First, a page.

Boxed Set Review: Winger – Chapter One: Atlantic Years 1988-1993 (Part 2 of 2)

Continued from Part One

Winger (1988)
Shimmering acoustic guitar opens “Madalaine,” and a hard-rock yowl leads the full band into the arrangement. That tune sets the tone, and Winger never lets up for even a moment. But even with the hair metal tropes – lockstep riffage chief among them – the pop values shine through. Production is crystalline, and while there are occasional pig-squeal guitar fills and hard-on-the-bell cymbal rhythms, Winger is fine indeed. The shadow of shredders like Eddie Van Halen all but requires that the songs serve as vehicles for fiddly-bit guitar solos, but well-executed bridges, super-tight harmonies and strong melodic sense are all highlights of this consistently engaging album.

A cover of Jimi Hendrix’s “Purple Haze” might have been welcome in 1988, but it hasn’t aged well. Best skipped. Happily, that’s the only time most listeners will feel any need to lift the needle and move it to the next band on the platter.

The big hit, of course, was “Seventeen,” a song that continues hard rock’s somewhat (in retrospect, at least) unhealthy obsession with underage females (it was a different time, folks). “Headed for a Heartbreak” is better even, with some nicely chosen keyboard textures that serve to broaden Winger’s sonic palette beyond most of the band’s contemporaries. Thirty-five years on, those gated reverb snares do irritate; it would have been easy enough to dial that date effect back ion the remaster – but once again, it was a different time, folks. After all these years, Winger holds up as among the best of its kind.

In the Heart of the Young (1990)
It’s unfair to fault an artist who finds itself with a smash debut seeking to make the first album a second time. If it worked once, why not twice? And without a doubt, the record company would have – shall we say – encouraged such and approach. So it should come as no surprise that In the Heart of the Young sounds like Winger II. As it happens, the album is often referred to by that title. The strong massed-vocal harmonies that characterized the debut are here, and Taylor’s precise – note-perfect but almost never showy – is highlighted throughout.

Power ballads had become a key to success for hard-rocking bands, and “Miles away” is as good as any in that style. Taylor’s keyboards dominate, giving the song a vaguely Journey vibe, but the romantic, heartfelt lead vocal feels right for the song. Among the most fascinating moments on the record come on Side Two, with “Baptized by Fire.” It’s intro suggests a guitar-oriented rethink of some of the aural textures on Who’s Next. From there it moves into a more familiar style, but the detour is intriguing.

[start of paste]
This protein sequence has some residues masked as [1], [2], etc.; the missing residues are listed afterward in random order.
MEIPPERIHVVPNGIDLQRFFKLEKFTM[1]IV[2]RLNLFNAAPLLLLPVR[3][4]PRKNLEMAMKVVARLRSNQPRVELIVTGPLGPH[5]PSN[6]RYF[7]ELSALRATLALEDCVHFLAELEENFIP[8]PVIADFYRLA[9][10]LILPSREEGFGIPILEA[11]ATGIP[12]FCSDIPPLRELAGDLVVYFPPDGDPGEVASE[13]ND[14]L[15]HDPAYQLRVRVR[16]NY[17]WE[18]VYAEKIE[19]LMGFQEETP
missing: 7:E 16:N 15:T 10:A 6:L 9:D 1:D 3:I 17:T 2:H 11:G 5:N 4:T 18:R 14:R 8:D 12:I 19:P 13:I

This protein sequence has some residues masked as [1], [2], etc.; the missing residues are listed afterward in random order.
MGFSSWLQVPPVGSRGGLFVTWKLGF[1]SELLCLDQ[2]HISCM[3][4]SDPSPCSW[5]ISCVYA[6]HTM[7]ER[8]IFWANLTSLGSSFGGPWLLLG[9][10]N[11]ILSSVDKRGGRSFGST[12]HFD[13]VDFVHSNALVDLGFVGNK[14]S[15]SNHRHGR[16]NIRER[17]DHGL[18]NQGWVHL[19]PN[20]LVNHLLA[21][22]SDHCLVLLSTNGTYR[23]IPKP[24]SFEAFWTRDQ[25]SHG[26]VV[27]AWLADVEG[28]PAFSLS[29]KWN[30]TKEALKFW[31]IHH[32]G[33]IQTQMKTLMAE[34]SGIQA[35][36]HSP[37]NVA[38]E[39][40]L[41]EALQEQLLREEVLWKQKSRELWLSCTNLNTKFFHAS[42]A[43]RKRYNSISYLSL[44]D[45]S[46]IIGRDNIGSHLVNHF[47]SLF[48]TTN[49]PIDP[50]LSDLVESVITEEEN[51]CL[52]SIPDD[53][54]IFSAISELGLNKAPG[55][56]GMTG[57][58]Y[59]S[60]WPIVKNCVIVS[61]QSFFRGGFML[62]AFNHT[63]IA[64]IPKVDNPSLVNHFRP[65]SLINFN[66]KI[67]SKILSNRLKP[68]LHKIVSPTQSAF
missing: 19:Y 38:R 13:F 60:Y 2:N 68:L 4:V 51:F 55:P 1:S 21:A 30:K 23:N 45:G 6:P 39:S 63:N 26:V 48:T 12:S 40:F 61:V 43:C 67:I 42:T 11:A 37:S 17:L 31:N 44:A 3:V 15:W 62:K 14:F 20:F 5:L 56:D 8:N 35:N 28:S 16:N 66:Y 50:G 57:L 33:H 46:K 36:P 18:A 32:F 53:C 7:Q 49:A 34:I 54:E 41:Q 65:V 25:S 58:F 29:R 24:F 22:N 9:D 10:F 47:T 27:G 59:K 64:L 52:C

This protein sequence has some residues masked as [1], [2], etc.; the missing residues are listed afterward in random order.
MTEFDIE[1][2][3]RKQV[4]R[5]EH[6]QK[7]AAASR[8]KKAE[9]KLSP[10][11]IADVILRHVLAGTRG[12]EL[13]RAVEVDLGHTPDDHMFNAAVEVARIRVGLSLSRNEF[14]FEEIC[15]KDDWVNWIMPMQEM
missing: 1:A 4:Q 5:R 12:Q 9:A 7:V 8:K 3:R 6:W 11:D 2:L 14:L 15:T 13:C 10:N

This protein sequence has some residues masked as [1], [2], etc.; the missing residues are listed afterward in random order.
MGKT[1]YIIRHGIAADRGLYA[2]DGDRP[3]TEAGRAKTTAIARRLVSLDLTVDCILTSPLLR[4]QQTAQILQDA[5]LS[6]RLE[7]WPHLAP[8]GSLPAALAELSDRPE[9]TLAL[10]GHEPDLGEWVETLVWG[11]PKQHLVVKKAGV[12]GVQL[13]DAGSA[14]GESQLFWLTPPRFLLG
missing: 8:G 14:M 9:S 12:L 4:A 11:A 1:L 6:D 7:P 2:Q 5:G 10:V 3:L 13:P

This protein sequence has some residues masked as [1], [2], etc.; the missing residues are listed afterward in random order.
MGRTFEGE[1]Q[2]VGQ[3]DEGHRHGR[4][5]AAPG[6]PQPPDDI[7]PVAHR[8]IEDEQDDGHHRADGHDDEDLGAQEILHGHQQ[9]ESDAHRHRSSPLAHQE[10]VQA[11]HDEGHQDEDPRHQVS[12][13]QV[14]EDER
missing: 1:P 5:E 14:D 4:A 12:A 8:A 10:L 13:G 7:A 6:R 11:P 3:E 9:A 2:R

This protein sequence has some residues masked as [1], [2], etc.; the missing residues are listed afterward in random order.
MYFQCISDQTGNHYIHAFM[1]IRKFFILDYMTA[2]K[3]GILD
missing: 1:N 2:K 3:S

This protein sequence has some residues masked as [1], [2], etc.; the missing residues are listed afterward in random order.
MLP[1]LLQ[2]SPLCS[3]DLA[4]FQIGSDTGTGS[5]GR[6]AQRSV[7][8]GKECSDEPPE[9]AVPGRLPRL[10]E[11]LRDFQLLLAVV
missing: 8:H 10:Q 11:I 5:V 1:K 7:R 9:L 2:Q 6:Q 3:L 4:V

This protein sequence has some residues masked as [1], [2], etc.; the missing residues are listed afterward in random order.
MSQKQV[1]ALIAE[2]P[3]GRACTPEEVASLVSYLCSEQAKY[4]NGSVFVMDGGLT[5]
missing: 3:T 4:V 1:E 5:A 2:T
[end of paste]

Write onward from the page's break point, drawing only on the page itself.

Pull (1993)
Despite all the chatter about Pull being a very different sort of record, opening cut “Blind Revolution Mad” isn’t likely to alienate listeners who appreciated the first two records. The riffs are a bit more involved — never a bad thing — but the melodic sensibility that sets Winger apart from the pack is still very much in evidence. The group continues its clever gambit of opening many of its songs with something other than a guitar riff: “Down Incognito” starts off sound like Supertramp… at least for a few seconds. That song’s guitar textures are especially tasty, as are those harmonies, which, if anything, are better on this record (produced by Winger himself) than before.

“Spell I’m Under” splits the difference between power ballad and roaring arena rocker, to good effect. The band gets thunderously heavy on tunes like “Junkyard Dog (Tears on Stone).” The record deserved better commercial fate than it found, but times had changed, and grunge was on the rise.

Demo Anthology (1988-1993)
The sonic quality of Pull provided a hint (if one was needed) that Kip Winger knew what he was doing in the studio. And conjectures along those lines are proven spot-on by the appearance of this set of Winger demos. For some artists, demos are a spare affair, simply voice-and-single-instrument recordings to show the rest of the band how things should go. The other approach – favored by Pete Townshend and showcased on his many Scoop releases – is to put together a true demonstration recording, one with most if not all of the aural elements in place.

Winger took the latter approach; the demos for genre classics like “Seventeen” sound a bit more compressed – and a bit less “produced” – than their official counterparts. But other than that, the arrangements are all in place. In fact, some of the then-trendy production choices of the era (you know the ones) are largely absent from these demos. The demo recordings might not replace the well-known versions in most listeners’ playlists, but they have worn well, and illustrate that unlike some bands of the era (not naming manes here) Winger was a largely self-contained unit that knew where it was going musically, and they didn’t let the machinery of the music industry dilute or substantially alter that vision on the road to making official releases.

Note: This “first ever collection of Winger’s Atlantic Records years” (that’s what it says on the hype sticker) is more than a tidy way to acquire Winger’s peak-period music. It’s aso a good value: because the vinyl format was already on its way out by the time Winger started making records, original LP copies of these first three albums are quite expensive; expect to pay upwards of $30 each for “vintage” vinyl pressings of Winger and In the Heart of the Young. And if you can find it at all, an original vinyl pressing of Pull is likely to set you back every bit as much as this new, remastered 180-gram 4LP boxed set. With its bonus disc of demos, Chapter One ticks both the “essential” and budget-friendly” boxes for those who appreciate Winger’s brand of rock.